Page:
Updated: Feb 19
So here I am, in my small attempt to counter the negativity of hoarding with some Economics! But what in the world does Economics have to do with the hoarding of necessities in supermarkets across Singapore?
1. Increased Fears of a Pandemic = Change of Tastes and Preferences + Expected Future Price Increase
Zombie Apocalypse? Rushing to NTUC before it closes? Who can even tell the difference?
The Wuhan lockdown probably weighed heavily on the minds of Singaporeans as they flocked to supermarkets islandwide to stock up on essentials. What if Singapore runs out of food? What if our supplies of essentials get cut off? The fear drove many consumers to hoard everything from toilet paper (seriously?) to instant noodles (I guess a lot of barbers are going out of business when this is over). This shift in tastes and preferences to buy household necessities would certainly lead to a surge in demand, as consumers become more willing to buy these items for fear of not being able to obtain them in future.
Compounding on this is the expectation that prices would rise in a shortage situation, probably contributed to in equal measure by a rise in demand (tastes and preferences) and a supply shortage if supply chains gets disrupted (this can be regarded as a supply shock or government regulation disrupting the import/export of essentials in and out of Singapore). When consumers expect future prices to rise, they would choose to buy more today in to avoid paying higher prices in future, fueling a self-fulfilling prophecy where the desire to avoid higher prices actually precipitates higher prices from the rising demand.
2. Increased Demand + Constant Prices = Snaking Queues
As demand surges from the reasons discussed above, there would be an increase in demand for household essentials such as toilet paper. But with most supermarkets reluctant to raise prices (see point 3), the market sits in disequilibrium as the old price (assumed to be $1 in this case) is below the new market equilibrium price of $5. Students of economics would quickly recognize this as a case similar to that of a price ceiling being implemented. Due to the shortage, unethical individuals who can buy up the scarce good can actually resell these essential goods at "black market prices" (assumed to be $10 in this case), since the true willingness to pay as shown by D1 is higher than the current price in the market. Whenever shortages arise in markets, non-price rationing kicks in; consumers are no longer allocated goods and services based on willingness and ability to pay, but instead based on mechanisms such as queuing (first come first serve), as observed in supermarkets islandwide, or rationing (see point 3 below).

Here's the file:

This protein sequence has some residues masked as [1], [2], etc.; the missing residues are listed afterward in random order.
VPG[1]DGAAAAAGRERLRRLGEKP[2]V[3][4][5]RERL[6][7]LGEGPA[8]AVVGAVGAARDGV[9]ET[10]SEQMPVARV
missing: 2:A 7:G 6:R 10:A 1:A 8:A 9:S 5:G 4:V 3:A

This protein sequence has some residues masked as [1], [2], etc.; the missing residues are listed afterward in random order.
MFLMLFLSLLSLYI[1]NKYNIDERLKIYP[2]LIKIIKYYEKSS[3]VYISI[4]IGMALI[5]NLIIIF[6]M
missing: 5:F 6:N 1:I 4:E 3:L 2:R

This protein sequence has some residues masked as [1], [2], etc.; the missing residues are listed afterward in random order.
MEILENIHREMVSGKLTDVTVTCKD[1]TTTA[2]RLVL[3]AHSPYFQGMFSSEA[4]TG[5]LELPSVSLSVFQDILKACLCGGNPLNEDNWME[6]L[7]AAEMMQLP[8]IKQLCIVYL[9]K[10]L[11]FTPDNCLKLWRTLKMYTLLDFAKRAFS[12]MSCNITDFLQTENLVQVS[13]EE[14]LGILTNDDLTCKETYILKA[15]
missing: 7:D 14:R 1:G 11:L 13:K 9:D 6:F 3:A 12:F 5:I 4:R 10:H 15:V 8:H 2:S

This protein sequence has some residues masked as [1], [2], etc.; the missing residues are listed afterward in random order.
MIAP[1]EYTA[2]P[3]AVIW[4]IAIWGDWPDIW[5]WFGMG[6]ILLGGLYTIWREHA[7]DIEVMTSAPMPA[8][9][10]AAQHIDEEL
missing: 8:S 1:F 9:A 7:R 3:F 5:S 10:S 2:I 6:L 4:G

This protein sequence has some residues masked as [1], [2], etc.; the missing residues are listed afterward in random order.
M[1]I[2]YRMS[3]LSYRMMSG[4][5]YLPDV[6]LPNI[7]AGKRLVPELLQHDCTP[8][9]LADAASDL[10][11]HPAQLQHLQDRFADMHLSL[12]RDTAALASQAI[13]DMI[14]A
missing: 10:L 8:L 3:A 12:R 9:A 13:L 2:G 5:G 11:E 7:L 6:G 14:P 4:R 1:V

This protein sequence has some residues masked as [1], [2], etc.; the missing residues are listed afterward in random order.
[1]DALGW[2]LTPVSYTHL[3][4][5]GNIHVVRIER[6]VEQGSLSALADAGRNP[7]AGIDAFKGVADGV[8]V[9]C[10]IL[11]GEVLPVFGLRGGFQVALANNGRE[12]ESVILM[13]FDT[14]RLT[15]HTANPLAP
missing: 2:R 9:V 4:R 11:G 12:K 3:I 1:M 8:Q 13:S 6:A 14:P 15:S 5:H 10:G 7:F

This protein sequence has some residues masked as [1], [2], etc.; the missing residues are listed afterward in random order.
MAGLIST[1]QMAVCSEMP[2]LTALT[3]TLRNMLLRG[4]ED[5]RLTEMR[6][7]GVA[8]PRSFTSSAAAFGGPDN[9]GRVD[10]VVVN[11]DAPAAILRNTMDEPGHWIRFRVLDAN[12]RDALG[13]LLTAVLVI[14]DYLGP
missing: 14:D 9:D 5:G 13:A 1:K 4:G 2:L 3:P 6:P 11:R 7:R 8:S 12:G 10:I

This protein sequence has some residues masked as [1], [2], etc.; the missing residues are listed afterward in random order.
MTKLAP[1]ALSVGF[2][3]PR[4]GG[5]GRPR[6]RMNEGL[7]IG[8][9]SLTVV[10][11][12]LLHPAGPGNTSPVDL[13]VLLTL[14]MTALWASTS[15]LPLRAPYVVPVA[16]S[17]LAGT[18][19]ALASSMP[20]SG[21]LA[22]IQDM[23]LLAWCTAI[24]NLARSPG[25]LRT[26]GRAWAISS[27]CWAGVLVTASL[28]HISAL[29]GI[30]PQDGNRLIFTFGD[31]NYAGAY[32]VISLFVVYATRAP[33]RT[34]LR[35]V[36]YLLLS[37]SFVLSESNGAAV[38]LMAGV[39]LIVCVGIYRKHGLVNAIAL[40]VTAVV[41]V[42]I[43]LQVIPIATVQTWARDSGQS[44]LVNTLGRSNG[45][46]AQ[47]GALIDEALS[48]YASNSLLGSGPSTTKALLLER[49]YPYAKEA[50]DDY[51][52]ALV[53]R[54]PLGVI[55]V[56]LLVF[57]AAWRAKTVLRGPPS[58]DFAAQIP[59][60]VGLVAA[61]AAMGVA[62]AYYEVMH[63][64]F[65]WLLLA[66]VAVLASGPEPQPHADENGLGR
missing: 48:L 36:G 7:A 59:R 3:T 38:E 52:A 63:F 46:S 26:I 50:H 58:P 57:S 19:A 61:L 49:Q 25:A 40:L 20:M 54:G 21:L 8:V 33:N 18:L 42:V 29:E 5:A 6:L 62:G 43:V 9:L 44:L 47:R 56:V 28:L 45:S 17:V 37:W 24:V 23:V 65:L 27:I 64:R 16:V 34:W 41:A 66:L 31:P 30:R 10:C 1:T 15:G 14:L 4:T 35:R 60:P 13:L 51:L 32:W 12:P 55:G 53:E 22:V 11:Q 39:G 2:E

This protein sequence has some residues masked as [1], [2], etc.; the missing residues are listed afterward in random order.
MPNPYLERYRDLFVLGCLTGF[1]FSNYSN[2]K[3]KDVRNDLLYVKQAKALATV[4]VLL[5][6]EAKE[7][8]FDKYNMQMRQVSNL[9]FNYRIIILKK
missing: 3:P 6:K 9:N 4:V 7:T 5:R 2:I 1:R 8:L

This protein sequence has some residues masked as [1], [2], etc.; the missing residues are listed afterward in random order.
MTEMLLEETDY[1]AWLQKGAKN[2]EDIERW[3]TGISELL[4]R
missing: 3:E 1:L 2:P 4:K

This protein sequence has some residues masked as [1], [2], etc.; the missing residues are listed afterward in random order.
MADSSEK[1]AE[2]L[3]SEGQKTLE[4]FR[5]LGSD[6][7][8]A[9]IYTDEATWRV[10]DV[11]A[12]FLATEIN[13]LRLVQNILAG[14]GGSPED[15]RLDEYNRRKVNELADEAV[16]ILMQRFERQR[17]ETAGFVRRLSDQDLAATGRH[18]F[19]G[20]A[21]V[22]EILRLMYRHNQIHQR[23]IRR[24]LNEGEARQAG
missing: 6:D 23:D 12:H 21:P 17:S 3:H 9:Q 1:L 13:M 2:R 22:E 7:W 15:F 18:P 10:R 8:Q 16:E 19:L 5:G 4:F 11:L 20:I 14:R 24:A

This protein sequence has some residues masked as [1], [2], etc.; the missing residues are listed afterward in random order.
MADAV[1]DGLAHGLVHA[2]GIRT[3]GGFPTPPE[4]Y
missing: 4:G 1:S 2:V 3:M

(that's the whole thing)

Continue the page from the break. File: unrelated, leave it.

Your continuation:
3. Non-Price Rationing: NTUC Responds with Purchase Limits
Image Credit: Mothership (https://mothership.sg/2016/12/remember-when-singapores-taps-ran-dry-for-10-months/)
Okay things are not so dire, and NTUC has swiftly restockedall the shelves despite the weekend madness (mad props to all the employees who sacrificed time and sleep to work OT!). What is more important is that they have implemented some form of rationing to ensure enough supplies go around: maximum of 4 packs of paper products, 4 packs of instant noodle and 2 bags of rice (Read more here: https://www.channelnewsasia.com/news/singapore/coronavirus-fairprice-purchase-limits-paper-rice-instant-noodles-12412538).
This is a textbook case of non-price rationing when shortages arise. Since quantity demanded exceeds quantity supplied as shown in Figure 1 above, not all consumers are able to buy the products that they want (as seen by the numerous consumers who are confronted with empty shelves). And since NTUC is not raising prices to get rid of this shortage, the only way to ensure everyone can get what they need is to limit the maximum purchases, a form of rationing, rather than relying on a first come first serve basis.
Why then shouldn't supermarkets raise prices to get rid of the shortage in these surges in demand? The reason is probably two fold. Firstly, NTUC as a government-linked entity would have non-economic considerations, such as the need to keep necessities affordable for the sake of equitability. Raising prices in light of surging demand means that households would face higher costs in buying basic necessities, and lower income groups would bear the brunt of it as they see the largest erosion in real incomes (purchasing power) as prices rise. Secondly, letting prices rise means that not only do consumers have to pay more generally, it also means that the goods only goes to those who are willing and able to pay. From figure 1, this means squeezing out the consumers who want to buy the goods at $1, until the equilibrium quantity falls to Qe with a new equilibrium price of $5. Needless to say, the people who are likely to get squeezed out from Q2 to Qe are likely to be lower income groups who have less purchasing power.
While the mad rush for essentials since DORSON Orange was announced is certainly disconcerting, the response thus far from the authorities, as well as NTUC, our largest supermarket chain, has been nothing short of commendable. Often lauded as an economic miracle, it is safe to say that Singapore's response to the virus outbreak certainly reflects a good, sound grasp of the economic impact of the outbreak, and sensible implementation of economic policies to manage the situation.